Reputation
13,885
Top tag
Next privilege 15,000 Rep.
Protect questions
Badges
2 28 92
Impact
~334k people reached

2d
comment inverse of sum of diagonal matrix and eigendecomposition
I don't think that you can compute the inverse of a sum, in terms of the inverses of the two matrices.
Apr
12
comment Set of points at which a function coincides with its convexification is compact?
Yes, I guess lower semicontinuous could work.
Apr
12
comment $x\over(1-x)$ $y\over(1-y)$ $z\over(1-z)$ >= 8 when $x ,y ,z $ are positive proper fractions and $x+y+z = 2$
What does proper fractions mean? Are they rational numbers?
Apr
11
comment Proving properties about matrix $A$ s.t. $A^2 = -I$
The equation you get for $\lambda$ is $\lambda^2 = -1$. This has roots $\pm i$. The sum of the eigenvalues is equal to the trace (the sum of the elements on the diagonal), and since $A$ has real entries, the trace is real.
Apr
11
comment For $n \ge 3$, every subgroup of $A_n$ with index $n$, is isomorphic to $A_{n-1}$
I guess you could use the fact that for $n \geq 5$, normal subgroups of $S_n$ are $\{e\},A_n,S_n$. Prove that a subgroup of $A_n$ with index $n$ is a normal subgroup of a group isomorphic to $S_{n-1}$. Then its cardinality implies that it can only be $A_{n-1}$.
Apr
10
comment Learning modern differential geometry before curves and surfaces
I don't see why what you are doing could not be "safe". But it's just like talking about derivatives, without actually finding a derivative of a concrete function like $\exp,\sin,\ln$. Differential geometry was not a success for me, and as I look back, is this lack of concrete examples and connection with the curves and surfaces which kept me from learning more. I liked this course on curves and surfaces: alpha.math.uga.edu/~shifrin/ShifrinDiffGeo.pdf If you like differential geometry, you'll like curves and surfaces.
Apr
10
comment Learning modern differential geometry before curves and surfaces
If you're comfortable with geometry on manifolds, it costs nothing to take a look into curves and surfaces. How can you speak of the tangent space to a manifold without being able to work with tangents to curves, or tangent planes to surfaces? How do you compute the curvature of a curve, or the mean curvature of a surface at a point? These are basic questions you need to know from curves and surfaces...
Apr
9
comment Please help solve for the variables A and B
Replace B in the first equation. Then you'll have just an equation in A
Apr
9
comment Find all functions $f$ such that if $a+b$ is a square, then $f(a)+f(b)$ is a square
@Elaqqad: The article you cite proves this only for polynomials, as far as I see.
Apr
9
comment Unique solution of nolinear equation set
Yes, that's true.
Apr
9
comment Find all functions $f$ such that if $a+b$ is a square, then $f(a)+f(b)$ is a square
Does $\Bbb{N}^+$ contain zero?
Apr
9
comment Symmetric matrix with zero elements below the anti-diagonal
Note that doing two line swaps (i.e. multiplication with a permutation matrix) this turns into a lower triangular matrix.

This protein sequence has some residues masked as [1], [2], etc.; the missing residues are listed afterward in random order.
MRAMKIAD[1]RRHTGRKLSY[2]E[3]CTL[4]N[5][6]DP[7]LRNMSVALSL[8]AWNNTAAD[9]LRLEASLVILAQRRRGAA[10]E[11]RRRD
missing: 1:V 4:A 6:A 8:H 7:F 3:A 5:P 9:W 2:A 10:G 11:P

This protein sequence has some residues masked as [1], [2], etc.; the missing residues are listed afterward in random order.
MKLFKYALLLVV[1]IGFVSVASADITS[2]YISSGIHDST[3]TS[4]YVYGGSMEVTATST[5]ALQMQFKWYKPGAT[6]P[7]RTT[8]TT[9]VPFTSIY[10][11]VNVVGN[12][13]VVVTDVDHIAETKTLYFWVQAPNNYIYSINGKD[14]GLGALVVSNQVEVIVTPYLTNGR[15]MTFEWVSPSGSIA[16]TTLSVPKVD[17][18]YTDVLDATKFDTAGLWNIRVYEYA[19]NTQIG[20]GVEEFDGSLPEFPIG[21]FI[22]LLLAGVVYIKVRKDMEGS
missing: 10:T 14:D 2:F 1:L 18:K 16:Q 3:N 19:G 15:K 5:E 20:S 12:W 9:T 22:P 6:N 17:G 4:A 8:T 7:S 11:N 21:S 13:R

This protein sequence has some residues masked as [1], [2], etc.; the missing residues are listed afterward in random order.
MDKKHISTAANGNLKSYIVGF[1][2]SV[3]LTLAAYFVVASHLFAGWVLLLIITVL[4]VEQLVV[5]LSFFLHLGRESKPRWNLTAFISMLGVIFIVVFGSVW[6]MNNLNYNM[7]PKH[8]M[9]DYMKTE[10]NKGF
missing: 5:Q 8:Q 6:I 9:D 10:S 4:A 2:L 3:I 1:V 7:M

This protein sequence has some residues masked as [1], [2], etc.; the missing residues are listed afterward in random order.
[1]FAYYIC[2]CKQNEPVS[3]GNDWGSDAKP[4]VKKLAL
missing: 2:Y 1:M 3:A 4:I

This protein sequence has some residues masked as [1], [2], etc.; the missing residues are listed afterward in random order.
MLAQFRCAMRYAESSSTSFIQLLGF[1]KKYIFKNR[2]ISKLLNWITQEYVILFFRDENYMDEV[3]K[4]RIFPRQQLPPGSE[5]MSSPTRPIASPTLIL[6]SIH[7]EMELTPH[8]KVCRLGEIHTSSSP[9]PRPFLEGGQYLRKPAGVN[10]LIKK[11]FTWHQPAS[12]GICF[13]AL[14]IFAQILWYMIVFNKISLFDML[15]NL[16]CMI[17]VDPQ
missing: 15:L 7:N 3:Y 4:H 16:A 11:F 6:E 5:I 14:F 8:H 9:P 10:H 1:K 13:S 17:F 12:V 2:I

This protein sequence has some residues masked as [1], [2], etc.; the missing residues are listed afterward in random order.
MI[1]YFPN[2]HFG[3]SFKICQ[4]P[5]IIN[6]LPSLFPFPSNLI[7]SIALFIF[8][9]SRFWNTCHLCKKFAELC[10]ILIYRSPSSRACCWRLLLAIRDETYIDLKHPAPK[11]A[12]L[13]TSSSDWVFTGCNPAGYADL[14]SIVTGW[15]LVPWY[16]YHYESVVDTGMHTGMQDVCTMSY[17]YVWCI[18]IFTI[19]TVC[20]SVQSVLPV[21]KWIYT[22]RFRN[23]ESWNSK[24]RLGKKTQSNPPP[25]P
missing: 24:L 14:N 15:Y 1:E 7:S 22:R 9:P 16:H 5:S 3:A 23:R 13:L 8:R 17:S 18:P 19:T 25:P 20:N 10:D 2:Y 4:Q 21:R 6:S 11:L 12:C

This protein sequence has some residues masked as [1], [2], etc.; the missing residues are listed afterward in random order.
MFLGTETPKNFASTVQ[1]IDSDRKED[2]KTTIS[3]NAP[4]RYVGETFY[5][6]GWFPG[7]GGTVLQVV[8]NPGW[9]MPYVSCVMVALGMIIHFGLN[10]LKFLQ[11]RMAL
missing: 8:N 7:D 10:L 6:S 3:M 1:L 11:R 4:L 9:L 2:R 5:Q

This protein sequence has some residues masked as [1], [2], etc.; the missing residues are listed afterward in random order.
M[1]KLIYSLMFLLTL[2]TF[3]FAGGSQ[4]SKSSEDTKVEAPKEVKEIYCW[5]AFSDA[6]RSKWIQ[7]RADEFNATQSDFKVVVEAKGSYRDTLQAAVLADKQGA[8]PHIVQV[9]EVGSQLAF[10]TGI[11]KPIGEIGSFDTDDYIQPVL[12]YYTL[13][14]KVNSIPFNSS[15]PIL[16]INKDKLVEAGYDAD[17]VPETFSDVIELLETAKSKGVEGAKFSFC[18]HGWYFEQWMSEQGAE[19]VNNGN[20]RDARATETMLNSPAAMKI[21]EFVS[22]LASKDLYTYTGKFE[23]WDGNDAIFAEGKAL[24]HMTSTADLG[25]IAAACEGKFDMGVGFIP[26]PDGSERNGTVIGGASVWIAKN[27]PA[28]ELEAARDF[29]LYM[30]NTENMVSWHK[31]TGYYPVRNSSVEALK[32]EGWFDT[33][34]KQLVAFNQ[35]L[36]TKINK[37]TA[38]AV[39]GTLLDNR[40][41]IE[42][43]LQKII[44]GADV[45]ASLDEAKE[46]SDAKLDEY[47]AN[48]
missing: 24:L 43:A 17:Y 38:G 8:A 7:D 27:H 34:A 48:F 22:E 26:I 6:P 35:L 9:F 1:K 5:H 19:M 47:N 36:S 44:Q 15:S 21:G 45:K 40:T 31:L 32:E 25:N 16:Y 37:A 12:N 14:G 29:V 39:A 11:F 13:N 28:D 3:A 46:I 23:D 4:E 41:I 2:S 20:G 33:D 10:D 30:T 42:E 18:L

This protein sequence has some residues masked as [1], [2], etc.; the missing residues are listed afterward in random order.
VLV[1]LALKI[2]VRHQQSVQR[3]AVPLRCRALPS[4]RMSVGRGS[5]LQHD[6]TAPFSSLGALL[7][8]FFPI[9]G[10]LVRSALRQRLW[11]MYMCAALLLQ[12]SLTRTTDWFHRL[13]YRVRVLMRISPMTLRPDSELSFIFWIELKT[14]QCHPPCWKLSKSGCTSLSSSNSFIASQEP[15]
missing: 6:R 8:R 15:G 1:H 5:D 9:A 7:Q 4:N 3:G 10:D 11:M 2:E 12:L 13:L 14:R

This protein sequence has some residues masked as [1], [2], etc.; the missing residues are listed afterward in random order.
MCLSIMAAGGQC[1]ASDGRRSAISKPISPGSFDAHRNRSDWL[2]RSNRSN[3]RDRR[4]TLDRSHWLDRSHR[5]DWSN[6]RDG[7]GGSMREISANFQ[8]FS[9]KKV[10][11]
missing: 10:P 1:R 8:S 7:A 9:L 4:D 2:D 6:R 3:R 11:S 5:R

Apr
8
comment Convergence of Cesàro means for a monotonic sequence
@thomas Why not? Since $a_n$ is monotone, if it diverges, it must have a limit equal to $\pm \infty$. Then the chain of the inequalities says that the middle partial limits must both be equal to the same infinite limit. This contradicts the hypothesis on the convergence of the mean.
Apr
8
comment Proving summations involving the Legendre symbol
Are those quadratic residues?
Apr
8
comment A sequence for which there is $k$ such that for each $\epsilon >0$ we have that $|x_n -l | < \epsilon$ for all $n \geq k$
Yes, that's the conclusion.
Apr
8
comment Let $f: [0,\infty] \to \mathbb{R}$ be continuous such that its limit tends to $0$ as $x \to \infty$. Prove that $f$ is uniformly continuous.
Another way to do it: Since $f$ has a limit at $+\infty$, you can say that $f(x) = f(\tan y)$ with $y \in [0,\pi/2]$. If you denote $g: [0,\pi/2],\ g(y) = f(\tan y)$, then $g$ is continuous. Furthermore, $f(x) = g(\arctan x)$. Now use the fact that $g$ is uniformly continuous and that $|\arctan x-\arctan y| \leq |x-y|$.
Apr
8
comment Let $f: [0,\infty] \to \mathbb{R}$ be continuous such that its limit tends to $0$ as $x \to \infty$. Prove that $f$ is uniformly continuous.
I would argue differently. For $\varepsilon>0$ choose $N$ such that $|f(x)-f(y)|<\varepsilon/2$ for $x,y >N$. Then for $[0,N]$ choose the $\delta$ corresponding to $\varepsilon/2$ from the uniform continuity property. This $\delta$, then works for all $x,y$ since if $x,y>N$ or $x,y<N$ the property is obviously satisfied. If $x<N<y$, then apply the uniform continuity bound on $|f(x)-f(N)| <\varepsilon/2$ and $|f(N)-f(y)|<\varepsilon/2$.
Mar
31
comment Why is $E[|Y|^q]=E[\liminf_{n \to \infty} |Y_n|^q]$
Look at Fatou's Lemma: en.wikipedia.org/wiki/Fatou%27s_lemma at the paragraph Convergence in measure.
Mar
23
comment A quick way to prove the inequality $\frac{\sqrt x+\sqrt y}{2}\le \sqrt{\frac{x+y}{2}}$
@Stef: To such a question (no background, no reason, no details) I did not want to give an explicit answer. Anyone who stared more than two minutes at the inequality would square both sides, and start reducing what can be reduced.
Mar
23
comment A quick way to prove the inequality $\frac{\sqrt x+\sqrt y}{2}\le \sqrt{\frac{x+y}{2}}$
Just square the inequality $\frac{a+b}{2} \leq \sqrt{\frac{a^2+b^2}{2}}$. It is one of the most basic inequalities. All mean-type inequalities reduce to $(a-b)^2 \geq 0$.